Defendants filed a motion to dismiss, contending that plaintiffs' tort claims were barred by the Colorado Governmental Immunity Act (the Immunity Act) and that plaintiffs' claim under 42 U.S.C. § 1983 (1988) also was barred because defendants were not "persons" within the meaning of the statute.

In response, plaintiffs claimed, inter alia, that the Immunity Act is unconstitutional and that defendants are persons within the meaning of § 1983 because they are state corporations. The trial court granted defendants' motion to dismiss.


Plaintiffs first argue that their tort claims are not barred by the Immunity Act because the statute itself is unconstitutional. Plaintiffs claim defendants should be subject to the same liability as any private insurance carrier, and to allow these defendants governmental immunity denies plaintiffs equal protection and violates their rights to due process and access to the courts. We reject these contentions.

A statute is presumed to be constitutional, and the burden is on the party attacking the statute to establish its unconstitutionality beyond a reasonable doubt. Dove v. Delgado, 808 P.2d 1270 (Colo.1991).

The Immunity Act provides that a public entity is immune from liability in all claims for injury which "lie in tort or could lie in tort regardless of whether that may be the type of action or the form of relief chosen by the claimant." It further provides that sovereign immunity is waived by a public entity in certain circumstances. See § 24-10-106, C.R.S. (1988 Repl.Vol. 10A).

The CCIA was created by statute, namely § 8-45-101(1), C.R.S. (1994 Cum.Supp.), which provides, in pertinent part:

There is hereby created the Colorado compensation insurance authority which shall be a body corporate and a political subdivision of the state. The authority shall not be an agency of state government, nor shall it be subject to administrative direction by any state agency except as provided in this article, and except for the purposes of the Colorado Governmental Immunity Act ... and except for inclusion in the risk management fund and by the division of risk management.... (emphasis added)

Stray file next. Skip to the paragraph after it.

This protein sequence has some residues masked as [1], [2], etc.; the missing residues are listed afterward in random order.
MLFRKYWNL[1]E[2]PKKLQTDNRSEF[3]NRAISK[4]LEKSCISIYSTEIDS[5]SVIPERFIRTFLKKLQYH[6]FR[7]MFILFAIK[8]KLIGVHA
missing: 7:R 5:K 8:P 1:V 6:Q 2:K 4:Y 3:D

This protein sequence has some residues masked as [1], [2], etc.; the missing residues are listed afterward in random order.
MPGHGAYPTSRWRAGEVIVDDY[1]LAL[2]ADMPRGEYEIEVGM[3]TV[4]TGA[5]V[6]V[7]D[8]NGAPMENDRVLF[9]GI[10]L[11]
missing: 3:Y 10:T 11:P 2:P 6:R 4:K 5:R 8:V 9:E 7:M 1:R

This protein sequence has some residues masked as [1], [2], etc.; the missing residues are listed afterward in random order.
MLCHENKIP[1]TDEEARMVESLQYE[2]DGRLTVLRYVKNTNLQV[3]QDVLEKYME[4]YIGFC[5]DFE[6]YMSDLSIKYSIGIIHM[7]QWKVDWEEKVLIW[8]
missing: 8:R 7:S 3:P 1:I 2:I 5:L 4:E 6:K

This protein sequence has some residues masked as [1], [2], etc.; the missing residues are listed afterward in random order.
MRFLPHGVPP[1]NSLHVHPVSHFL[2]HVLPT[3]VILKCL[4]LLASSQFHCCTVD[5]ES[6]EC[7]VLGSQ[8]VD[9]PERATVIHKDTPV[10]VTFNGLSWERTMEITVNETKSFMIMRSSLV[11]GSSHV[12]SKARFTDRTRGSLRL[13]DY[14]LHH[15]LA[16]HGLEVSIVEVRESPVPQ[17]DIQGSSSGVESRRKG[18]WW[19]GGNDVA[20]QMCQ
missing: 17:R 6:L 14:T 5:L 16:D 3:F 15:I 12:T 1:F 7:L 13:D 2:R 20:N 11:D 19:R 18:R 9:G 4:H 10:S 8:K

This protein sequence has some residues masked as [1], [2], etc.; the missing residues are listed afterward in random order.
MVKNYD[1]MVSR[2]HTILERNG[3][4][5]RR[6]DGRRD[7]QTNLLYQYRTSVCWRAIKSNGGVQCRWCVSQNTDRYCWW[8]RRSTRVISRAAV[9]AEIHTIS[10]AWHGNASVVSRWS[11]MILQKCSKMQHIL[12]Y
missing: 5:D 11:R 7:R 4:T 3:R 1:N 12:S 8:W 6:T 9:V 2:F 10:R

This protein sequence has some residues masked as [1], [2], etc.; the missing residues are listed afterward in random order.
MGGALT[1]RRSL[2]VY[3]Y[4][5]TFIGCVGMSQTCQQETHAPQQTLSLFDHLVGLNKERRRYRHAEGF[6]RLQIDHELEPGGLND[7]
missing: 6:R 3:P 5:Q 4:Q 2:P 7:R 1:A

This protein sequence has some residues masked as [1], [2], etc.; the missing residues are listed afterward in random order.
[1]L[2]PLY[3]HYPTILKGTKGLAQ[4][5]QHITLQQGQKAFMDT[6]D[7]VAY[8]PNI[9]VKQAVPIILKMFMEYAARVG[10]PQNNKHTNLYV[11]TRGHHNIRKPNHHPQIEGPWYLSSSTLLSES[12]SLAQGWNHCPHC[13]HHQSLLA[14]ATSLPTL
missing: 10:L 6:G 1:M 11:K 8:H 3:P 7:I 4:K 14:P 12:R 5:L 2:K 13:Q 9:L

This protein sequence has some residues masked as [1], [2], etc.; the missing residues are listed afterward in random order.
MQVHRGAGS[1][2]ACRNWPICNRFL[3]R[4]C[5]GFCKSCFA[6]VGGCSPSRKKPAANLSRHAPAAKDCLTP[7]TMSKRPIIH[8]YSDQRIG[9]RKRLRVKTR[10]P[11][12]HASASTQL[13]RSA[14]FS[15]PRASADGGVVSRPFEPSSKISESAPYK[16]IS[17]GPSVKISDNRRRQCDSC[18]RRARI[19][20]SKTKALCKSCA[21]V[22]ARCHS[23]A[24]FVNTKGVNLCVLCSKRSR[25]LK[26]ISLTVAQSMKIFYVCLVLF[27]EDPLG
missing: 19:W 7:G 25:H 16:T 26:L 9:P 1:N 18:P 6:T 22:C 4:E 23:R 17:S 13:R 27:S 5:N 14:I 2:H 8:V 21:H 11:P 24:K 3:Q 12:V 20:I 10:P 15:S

Equal Protection

Plaintiffs claim the Immunity Act denies them equal protection in that it allegedly denies them a fundamental right guaranteed by the Colorado Constitution, namely, the right of access to the courts to remedy injuries suffered. We do not agree.

Colo. Const. art. II, § 6, states in relevant part that: "Courts of justice shall be open to every person, and a speedy remedy afforded for every injury to person, property or character...." This provision simply provides that, if a right does accrue under the law, the courts will able to effectuate such right. O'Quinn v. Walt Disney Productions, Inc., 177 Colo. 190, 493 P.2d 344 (1972). See Allison v. Industrial Claim Appeals Office, 884 P.2d 1113 (Colo.1994) (certiorari review by court of appeals pursuant to § 8-43-307, C.R.S. (1994 Cum.Supp.) denies workers' compensation claimants the right of access to the courts).

Equal protection of the laws requires that the government treat similarly situated persons in a similar manner. When governmental action is subjected to an equal protection challenge, the level of judicial scrutiny varies with the type of classification employed and the nature of the right affected. Tassian v. People, 731 P.2d 672 (Colo.1987).